How the Affective Learning Theory is Demonstrated in Airman Challenge

After randomly choosing the game Airman Challenge from the list of serious games provided to us, I googled it, clicked on it, and instantly was given a task like any other other person in the Air Force would be given. My first task was to select different people to be part of my team that had to meet certain requirements and skill sets. After only doing that one, simple task, I instantly felt like I learned some more information about the Air Force, because so much information was thrown my way only 2 seconds after beginning the game.

This game was definitely more on the affective side of The Affective Learning Theory. However, unless you are seriously into war games or find the Air Force something you are looking into, I feel that the information you are given is very dense and almost overwhelming. As Ivan Kuo said in his article The US Air Force Gamifies Recruitment (also Dubstep), The US Air Force really does a good job at packing a bunch of information into a game in almost a subtle way (depending on your knowledge of war prior to playing). I honestly had no idea what I was doing at some points, even though the game pretty much goes step by step the whole time.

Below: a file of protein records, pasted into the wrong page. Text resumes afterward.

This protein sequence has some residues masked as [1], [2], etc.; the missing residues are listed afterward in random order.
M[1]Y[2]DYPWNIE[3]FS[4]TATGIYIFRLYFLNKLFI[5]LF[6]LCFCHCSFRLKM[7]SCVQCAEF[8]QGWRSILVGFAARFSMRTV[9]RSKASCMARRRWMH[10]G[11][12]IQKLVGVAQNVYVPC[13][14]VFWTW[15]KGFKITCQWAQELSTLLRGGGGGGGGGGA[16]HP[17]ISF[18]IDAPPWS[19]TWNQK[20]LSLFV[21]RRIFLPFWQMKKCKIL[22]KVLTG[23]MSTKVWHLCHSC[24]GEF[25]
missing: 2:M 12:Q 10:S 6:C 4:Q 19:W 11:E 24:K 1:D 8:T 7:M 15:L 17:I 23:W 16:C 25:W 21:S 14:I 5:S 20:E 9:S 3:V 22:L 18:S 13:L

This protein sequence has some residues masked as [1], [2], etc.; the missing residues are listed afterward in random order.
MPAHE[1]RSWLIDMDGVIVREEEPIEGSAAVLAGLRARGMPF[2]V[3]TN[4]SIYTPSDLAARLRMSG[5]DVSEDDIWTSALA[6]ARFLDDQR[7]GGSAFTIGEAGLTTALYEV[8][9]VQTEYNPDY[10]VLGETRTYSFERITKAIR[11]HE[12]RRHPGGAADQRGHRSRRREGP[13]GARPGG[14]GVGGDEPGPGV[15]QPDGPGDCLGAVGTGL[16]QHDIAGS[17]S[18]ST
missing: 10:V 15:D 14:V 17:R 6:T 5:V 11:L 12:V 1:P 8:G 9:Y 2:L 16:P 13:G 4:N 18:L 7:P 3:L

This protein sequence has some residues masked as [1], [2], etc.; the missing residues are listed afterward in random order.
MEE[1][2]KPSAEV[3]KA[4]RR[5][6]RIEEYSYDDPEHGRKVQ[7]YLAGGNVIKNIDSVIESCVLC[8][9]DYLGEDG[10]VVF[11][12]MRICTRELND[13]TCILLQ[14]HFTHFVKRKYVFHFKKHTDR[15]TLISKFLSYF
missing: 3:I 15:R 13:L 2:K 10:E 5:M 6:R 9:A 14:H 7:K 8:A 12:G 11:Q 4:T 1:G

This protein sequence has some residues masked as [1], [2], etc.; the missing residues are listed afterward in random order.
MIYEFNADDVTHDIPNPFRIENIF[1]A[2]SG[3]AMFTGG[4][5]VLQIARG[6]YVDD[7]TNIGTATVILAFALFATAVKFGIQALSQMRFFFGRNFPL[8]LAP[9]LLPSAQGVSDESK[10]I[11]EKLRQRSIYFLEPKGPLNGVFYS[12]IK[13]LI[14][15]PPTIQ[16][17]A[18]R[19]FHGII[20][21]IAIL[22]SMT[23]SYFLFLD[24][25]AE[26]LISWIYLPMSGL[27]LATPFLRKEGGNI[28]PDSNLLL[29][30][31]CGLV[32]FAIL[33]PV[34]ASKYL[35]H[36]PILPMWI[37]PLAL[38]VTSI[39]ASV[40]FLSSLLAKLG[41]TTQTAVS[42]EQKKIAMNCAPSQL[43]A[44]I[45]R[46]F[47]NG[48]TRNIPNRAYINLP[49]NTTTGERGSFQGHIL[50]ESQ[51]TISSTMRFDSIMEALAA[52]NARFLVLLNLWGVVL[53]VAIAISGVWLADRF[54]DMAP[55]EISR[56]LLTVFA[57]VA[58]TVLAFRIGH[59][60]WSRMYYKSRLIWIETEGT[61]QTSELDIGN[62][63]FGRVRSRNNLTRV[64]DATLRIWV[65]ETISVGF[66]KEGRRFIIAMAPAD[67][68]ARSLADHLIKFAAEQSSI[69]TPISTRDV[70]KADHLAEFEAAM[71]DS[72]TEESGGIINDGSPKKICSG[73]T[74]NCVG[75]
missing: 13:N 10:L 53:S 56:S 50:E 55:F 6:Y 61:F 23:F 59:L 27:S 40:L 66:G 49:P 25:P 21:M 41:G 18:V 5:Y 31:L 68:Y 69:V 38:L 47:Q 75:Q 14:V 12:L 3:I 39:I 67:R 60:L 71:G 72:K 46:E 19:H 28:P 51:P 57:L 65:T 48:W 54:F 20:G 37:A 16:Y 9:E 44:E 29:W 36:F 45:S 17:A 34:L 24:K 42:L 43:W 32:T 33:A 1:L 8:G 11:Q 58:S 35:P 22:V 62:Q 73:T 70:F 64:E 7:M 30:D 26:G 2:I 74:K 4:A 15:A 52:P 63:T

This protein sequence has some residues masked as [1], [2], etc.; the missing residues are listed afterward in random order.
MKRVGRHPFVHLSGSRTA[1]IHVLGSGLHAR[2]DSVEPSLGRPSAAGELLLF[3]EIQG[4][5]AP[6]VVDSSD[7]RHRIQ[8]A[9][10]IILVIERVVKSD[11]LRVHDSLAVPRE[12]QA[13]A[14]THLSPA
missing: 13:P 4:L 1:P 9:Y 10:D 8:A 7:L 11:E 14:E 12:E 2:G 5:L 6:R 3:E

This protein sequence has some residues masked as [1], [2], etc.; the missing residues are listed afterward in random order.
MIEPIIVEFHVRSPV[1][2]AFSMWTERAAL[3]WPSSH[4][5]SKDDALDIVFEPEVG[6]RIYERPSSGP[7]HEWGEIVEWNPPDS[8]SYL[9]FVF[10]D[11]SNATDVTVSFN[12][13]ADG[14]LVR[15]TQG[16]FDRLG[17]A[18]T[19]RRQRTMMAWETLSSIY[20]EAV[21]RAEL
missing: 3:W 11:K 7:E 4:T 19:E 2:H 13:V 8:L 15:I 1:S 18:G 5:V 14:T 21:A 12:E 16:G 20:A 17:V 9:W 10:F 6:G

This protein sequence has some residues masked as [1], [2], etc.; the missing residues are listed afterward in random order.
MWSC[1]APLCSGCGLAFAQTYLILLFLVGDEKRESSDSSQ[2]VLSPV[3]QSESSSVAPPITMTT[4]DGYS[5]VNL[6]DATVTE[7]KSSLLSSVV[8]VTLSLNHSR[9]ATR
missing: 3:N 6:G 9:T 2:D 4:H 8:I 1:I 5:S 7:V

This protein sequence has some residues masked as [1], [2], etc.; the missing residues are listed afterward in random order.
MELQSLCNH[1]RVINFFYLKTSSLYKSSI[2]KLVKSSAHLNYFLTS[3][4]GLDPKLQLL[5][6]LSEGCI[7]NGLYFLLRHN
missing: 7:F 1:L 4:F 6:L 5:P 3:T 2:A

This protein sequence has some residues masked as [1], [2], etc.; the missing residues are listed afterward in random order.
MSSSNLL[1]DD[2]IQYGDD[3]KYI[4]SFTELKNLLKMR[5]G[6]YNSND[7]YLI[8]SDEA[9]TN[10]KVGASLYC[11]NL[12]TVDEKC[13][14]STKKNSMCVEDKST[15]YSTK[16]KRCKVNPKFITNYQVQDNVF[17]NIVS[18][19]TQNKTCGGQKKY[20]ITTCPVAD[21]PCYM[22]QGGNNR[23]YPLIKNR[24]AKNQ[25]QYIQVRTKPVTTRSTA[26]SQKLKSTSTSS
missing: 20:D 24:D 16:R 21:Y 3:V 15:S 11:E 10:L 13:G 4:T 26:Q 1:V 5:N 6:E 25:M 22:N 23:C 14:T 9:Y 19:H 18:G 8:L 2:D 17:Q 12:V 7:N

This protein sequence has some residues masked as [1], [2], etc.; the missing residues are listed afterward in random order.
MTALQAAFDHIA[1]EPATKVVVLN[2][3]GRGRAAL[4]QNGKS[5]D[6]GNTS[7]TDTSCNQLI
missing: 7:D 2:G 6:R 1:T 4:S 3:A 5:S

If we were to consider how the cognitive part of the learning process is demonstrated while playing this game, I’d say it depends on how into it you are. For me, I was probably just hovering around the remembering aspect, because I wasn’t that intone with my emotions at all while playing.

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